Ironically, we saw the fireworks display from the balcony of the Baen suite during the Jim Baen memorial. There were types of firework I have never seen before. One exploded into a sphere of white stars, with two elliptical rings of dark blue stars around it, in the classic 1950s shape of an atom. Another was a red, square shape.

[livejournal.com profile] esrblog left on Sunday afternoon, the day before I did, for a business meeting in San Diego. So I finished the con by hanging out at the Dead Pluto Party and locating [livejournal.com profile] zsero and a bunch of other fen for a gaming debauch that lasted until two o'clock in the morning.

Overall, it was a very satisfying Worldcon.
location: Home
Mood:: 'nostalgic' nostalgic
cathyr19355: Stock photo of myself (Default)
posted by [personal profile] cathyr19355 at 06:05pm on 09/07/2006 under , ,
I never did write another update about our Fourth of July trip to Pittsburgh to visit [livejournal.com profile] fadethecat and [livejournal.com profile] landley.

The reason for that is that my brain-dead, job-supplied Windows laptop wouldn't let us supply a IP address so that I could use [livejournal.com profile] landley's home wireless Internet. I could use the wireless at the 61c Cafe, but we didn't spend a lot of time there. Instead, we did a lot of gaming and spent part of an afternoon meeting [livejournal.com profile] landley's co-workers for an impromptu "Geeks with Guns" outing.

We had a great time and I hope to do it again after their upcoming move to a better apartment. Thanks, [livejournal.com profile] fadethecat and [livejournal.com profile] landley!
Mood:: 'nostalgic' nostalgic
cathyr19355: Stock photo of myself (Default)
posted by [personal profile] cathyr19355 at 01:45pm on 22/04/2006 under , ,
In the few minutes I have before Eric's hot sauce panel, I should comment about the rest of Friday at Penguicon.

I had two panels on Friday, and both went very well. One was the how to throw room parties panel. [livejournal.com profile] tlatoani was the hit of this one, with his hilarious descriptions of how the traveling Pirates! party came to be, but I managed to stick my oar in the water often enough to get out some practical suggestions about the logistics of party throwing (i.e., trash bags and waste disposal are key to maintaining good ambiance) and to give [livejournal.com profile] mirell a chance to get in a few words about the Linucon LN2 ice cream party experience. We dragged in [livejournal.com profile] thatguychuck, which enhanced the general experience as well. The panel finished with our official moderator, Rachel, handing out party lists and party ballots and urging us to rate the parties and hand our ballots to con ops when we were done (since the winning party organizer gets a free membership to Penguicon 5.0, and Penguicon 5.0 will benefit from encouraging fun room parties).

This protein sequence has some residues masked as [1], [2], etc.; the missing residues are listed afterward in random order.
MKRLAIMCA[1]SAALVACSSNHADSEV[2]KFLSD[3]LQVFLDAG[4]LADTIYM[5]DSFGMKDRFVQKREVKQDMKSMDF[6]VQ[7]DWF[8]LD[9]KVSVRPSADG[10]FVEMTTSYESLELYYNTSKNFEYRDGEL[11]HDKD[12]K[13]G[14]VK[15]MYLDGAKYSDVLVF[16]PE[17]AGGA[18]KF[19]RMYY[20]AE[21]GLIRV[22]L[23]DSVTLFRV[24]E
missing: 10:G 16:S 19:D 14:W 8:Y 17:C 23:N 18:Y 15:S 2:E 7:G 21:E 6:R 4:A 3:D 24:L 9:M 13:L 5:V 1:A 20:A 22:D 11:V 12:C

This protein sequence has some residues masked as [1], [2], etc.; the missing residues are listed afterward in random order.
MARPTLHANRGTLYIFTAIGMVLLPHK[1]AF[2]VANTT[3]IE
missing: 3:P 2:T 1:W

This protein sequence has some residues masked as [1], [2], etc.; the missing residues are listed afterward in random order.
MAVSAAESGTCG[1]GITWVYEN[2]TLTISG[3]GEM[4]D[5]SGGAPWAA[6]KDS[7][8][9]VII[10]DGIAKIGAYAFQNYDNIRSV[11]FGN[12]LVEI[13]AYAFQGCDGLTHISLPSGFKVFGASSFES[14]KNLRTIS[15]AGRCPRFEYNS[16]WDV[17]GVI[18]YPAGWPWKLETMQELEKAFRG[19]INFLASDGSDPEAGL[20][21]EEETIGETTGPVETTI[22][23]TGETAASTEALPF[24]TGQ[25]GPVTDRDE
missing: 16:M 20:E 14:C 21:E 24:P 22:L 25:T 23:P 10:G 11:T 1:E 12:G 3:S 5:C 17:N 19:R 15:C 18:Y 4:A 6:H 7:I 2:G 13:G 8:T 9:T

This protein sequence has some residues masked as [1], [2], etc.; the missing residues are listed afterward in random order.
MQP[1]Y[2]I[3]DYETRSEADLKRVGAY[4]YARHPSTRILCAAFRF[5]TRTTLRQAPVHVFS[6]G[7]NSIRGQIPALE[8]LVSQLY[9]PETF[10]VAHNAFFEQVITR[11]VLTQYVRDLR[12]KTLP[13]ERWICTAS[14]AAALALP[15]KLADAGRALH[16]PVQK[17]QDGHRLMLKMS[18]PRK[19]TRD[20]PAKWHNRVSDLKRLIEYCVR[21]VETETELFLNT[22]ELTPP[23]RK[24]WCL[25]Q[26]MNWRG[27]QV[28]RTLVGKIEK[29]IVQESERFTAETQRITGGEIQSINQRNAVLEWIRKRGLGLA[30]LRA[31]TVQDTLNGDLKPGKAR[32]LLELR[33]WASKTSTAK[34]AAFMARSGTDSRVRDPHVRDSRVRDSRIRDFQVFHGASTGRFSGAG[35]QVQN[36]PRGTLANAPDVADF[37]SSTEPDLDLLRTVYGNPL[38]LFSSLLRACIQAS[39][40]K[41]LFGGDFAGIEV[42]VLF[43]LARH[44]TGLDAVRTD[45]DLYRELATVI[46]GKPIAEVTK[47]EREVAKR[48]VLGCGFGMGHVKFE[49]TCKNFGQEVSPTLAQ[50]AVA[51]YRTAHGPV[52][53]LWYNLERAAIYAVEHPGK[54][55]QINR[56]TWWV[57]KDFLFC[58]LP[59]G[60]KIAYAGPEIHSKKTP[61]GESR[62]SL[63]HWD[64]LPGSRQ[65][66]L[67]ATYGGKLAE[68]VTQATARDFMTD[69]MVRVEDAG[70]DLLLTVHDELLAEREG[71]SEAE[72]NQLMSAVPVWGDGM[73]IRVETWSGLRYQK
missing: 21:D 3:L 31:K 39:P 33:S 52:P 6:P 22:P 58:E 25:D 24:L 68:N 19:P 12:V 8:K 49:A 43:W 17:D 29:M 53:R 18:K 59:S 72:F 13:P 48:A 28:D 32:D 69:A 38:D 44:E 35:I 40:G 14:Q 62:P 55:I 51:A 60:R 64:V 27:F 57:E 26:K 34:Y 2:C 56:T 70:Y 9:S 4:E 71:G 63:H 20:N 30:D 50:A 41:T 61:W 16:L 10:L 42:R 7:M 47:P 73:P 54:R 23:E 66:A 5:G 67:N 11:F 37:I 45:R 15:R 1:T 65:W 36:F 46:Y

After a hasty dinner consisting of half a Jimmy John's tuna sub, I was off to my second panel, which featured me and GOH Chris DiBona on the status of Linux. This turned into a barely monitored (mostly by me) discussion of where Linux on the Desktop stands, and on whether we OpenSource/Linux lovers really have reason to care if Linux ever makes it big on the desktop at all. Audience participation was lively, and despite the general agreement that Linux apps still leave something to be desired for Joe Average User, the number of related tangents to discuss kept the discussion lively and fun.

Free for the rest of the evening, I cruised the party circuit (including an hour-or-so long sojourn in the Serenity party watching a good documentary feature about the Serenity ship set and a favorite Firefly episode). Finally. I ended up in the gaming area and learned how to play "10 Days in Europe", a fun game about playing travel agent and building a coherent itinerary before your opponents do (I swear, I'm not making this up).

Having spent most of Saturday AM getting brunch and helping Eric complete the hot sauce procurement for his hot sauce panel and tasting session, I prepare to rejoin the con....
Mood:: 'pleased' pleased